Was Sherlock Holmes murdered by a French Hussar?|
Most aficionados of the Great Detective know that Sir Arthur Conan Doyle was eager to get rid of his much-beloved characters so that he could go on to write about other things. Doyle undoubtedly hoped that Holmes was gone for good when he tumbled to his "death" over Reichenbach Falls, allegedly locked in combat with his arch-nemesis, Professor Moriarty.
But what many readers don't know is that Holmes perished so that he could be replaced by a new Doyle character: Brigadier Etienne Gerard, a Hussar in the French army during the Napoleonic Wars.
Brigadier Gerard made his first appearance in The Strand in December 1894, in "How the Brigadier Won His Medal." The stories then continued with the series, "The Exploits of Brigadier Gerard." In the series, a retired Gerard, now living in Paris, reminisces to readers about his experiences. It is clear that Gerard is convinced he is the bravest soldier, greatest swordsman, most accomplished horseman and most gallant lover in all of France -- or wherever he happens to be serving at the time.
And his service is indeed widespread. Born in Gascony in the 1780's, Gerard first joins the 2nd Hussars (the Hussars of Chamberan) in 1799, where he serves as a Lieutenant and then as Junior Captain. He transfers to the 3rd Hussars of Conflans in 1807 as Senior Captain, and becomes a Colonel in the 2nd Hussars in 1810. He serves in Spain, Portugal, Italy, Germany, and Russia (and spends a brief period of time in captivity in England). In 1814, he is awarded the Grand-Cross of the Légion d'honneur by Napoleon (primarily for having gallantly failed to complete his mission). Gerard is devoted to his Emperor, and would gladly lay down his life for the Empire.
Through Gerard's unending vanity, Doyle manages to satirize not only the English stereotypes of the French, but also English manners and customs as observed by uncomprehending French eyes. Gerard's adventures span the years from 1807 to 1821 (and do not always appear in chronological order).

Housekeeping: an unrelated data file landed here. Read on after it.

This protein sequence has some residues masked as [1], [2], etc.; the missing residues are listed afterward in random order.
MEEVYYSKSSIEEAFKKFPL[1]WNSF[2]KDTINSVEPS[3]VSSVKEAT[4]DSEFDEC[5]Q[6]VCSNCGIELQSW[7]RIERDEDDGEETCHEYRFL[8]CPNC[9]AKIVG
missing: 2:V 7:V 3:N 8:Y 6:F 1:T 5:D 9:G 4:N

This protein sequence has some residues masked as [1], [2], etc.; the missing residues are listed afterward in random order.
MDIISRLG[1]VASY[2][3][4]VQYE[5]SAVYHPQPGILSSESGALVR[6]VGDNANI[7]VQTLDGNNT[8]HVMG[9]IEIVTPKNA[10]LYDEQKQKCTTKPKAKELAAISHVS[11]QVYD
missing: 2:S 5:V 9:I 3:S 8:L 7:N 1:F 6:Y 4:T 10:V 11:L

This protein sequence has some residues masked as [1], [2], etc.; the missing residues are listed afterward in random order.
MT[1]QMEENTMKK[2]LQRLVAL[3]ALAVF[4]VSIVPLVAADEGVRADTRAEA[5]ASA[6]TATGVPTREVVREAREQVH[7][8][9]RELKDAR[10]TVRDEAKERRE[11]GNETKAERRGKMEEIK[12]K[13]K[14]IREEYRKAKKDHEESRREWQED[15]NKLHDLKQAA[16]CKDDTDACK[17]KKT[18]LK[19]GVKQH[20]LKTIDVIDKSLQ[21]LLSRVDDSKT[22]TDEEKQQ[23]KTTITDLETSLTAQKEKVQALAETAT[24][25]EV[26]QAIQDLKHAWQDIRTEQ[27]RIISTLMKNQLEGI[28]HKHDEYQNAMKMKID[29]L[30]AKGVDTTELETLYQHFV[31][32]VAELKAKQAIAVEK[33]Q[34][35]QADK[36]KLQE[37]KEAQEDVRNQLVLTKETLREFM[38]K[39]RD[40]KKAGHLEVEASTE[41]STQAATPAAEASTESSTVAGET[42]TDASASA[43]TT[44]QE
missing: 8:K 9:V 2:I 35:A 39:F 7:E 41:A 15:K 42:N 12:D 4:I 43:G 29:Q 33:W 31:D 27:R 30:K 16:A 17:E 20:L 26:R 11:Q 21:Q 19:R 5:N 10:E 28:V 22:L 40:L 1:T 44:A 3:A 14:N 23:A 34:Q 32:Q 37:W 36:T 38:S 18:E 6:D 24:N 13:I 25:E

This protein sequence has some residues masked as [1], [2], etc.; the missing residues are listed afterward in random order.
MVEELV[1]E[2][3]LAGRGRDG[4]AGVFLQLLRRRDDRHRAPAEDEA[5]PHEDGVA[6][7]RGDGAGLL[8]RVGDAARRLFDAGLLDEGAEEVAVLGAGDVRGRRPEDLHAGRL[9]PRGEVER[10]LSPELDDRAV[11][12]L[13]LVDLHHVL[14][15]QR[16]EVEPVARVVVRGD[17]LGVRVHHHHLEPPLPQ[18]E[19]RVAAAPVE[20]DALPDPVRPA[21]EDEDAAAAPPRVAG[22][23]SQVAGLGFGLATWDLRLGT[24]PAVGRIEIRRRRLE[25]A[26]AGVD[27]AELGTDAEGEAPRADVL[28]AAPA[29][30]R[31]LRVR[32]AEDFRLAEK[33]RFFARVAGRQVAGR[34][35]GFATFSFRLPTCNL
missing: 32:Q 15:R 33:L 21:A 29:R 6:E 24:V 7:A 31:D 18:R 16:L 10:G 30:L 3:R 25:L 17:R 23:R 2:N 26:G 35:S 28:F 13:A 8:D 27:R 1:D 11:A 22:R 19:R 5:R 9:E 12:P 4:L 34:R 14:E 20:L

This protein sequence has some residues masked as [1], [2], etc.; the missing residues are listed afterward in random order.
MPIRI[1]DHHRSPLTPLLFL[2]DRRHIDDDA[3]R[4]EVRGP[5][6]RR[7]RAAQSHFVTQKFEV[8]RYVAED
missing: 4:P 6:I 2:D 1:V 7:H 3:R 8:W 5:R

The first series of Gerard stories, "The Exploits of Brigadier Gerard," ran through December 1895. As an editorial note at the end of the last tale indicates, however, Gerard himself was doomed to be supplanted by yet another Doyle creation, Rodney Stone, a Sussex lad whose adventures involve boxers, mysteries, and a number of noteworthy historic figures during the period of King George III. Doyle then went on to publish several other historic tales in The Strand, including the serial "The Tragedy of the Korosko," before returning to "The Adventures of Brigadier Gerard" in 1900. This series ran from 1900-1903. In 1902, Sherlock Holmes made a dramatic reappearance in The Hound of the Baskervilles, and then returned once and for all with The Return of Sherlock Holmes in 1905.
The Brigadier Gerard stories were subsequently published in two volumes -- Exploits in 1896 and Adventures in 1903. Some of the names of the stories were changed in these anthologies. In 1995, a new anthology, The Complete Brigadier, was published, which included "The Marriage of the Brigadier" (published in 1910) and "A Foreign Office Romance" (published in 1894, though not in The Strand, and considered a precursor to the Brigadier stories, though it does not actually feature Gerard).
This volume includes "The Exploits of Brigadier Gerard" (including "How the Brigadier Won His Medal") as the stories originally appeared in The Strand, and the text of "The Adventures of Brigadier Gerard." It also includes "A Foreign Office Romance."
- Part I: The Exploits of Brigadier Gerard
- The Medal of Brigadier Gerard
- How the Brigadier Held the King
- How the King Held the Brigadier
- How the Brigadier Slew the Brothers of Ajaccio
- How the Brigadier Came to the Castle of Gloom
- How the Brigadier Was Tempted by the Devil
- How the Brigadier Played for a Kingdom
- Part II: The Adventures of Brigadier Gerard
- How Brigadier Gerard Lost His Ear
- How the Brigadier Captured Saragossa
- How the Brigadier Slew the Fox
- How the Brigadier Saved the Army
- How the Brigadier Triumphed in England
- How the Brigadier Rode to Minsk
- How the Brigadier Bore Himself at Waterloo
- Part I: The Story of the Forest Inn
- Part II: The Story of the Nine Prussian Horsemen
- The Last Adventure of the Brigadier
- The Marriage of the Brigadier
- A Foreign Office Romance
Read a Sample Chapter.
Available in print and electronic editions from Lulu.com.